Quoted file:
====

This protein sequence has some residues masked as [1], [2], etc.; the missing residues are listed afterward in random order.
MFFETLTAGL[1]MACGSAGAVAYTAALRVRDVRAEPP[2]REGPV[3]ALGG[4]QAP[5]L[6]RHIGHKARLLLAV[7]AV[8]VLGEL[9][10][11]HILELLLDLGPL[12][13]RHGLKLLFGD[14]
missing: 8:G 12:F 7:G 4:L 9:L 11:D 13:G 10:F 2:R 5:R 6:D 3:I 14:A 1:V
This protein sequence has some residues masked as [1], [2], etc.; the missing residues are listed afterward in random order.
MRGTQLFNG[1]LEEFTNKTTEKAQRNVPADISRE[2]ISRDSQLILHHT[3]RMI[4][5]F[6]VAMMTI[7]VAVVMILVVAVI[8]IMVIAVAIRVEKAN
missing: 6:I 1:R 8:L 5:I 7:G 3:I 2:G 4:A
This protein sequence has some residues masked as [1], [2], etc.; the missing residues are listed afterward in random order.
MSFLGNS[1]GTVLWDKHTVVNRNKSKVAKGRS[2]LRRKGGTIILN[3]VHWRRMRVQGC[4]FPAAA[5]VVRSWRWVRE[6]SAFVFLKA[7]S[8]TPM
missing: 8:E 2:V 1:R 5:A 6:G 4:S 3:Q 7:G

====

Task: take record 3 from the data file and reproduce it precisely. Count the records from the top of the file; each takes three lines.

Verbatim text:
This protein sequence has some residues masked as [1], [2], etc.; the missing residues are listed afterward in random order.
MSFLGNS[1]GTVLWDKHTVVNRNKSKVAKGRS[2]LRRKGGTIILN[3]VHWRRMRVQGC[4]FPAAA[5]VVRSWRWVRE[6]SAFVFLKA[7]S[8]TPM
missing: 8:E 2:V 1:R 5:A 6:G 4:S 3:Q 7:G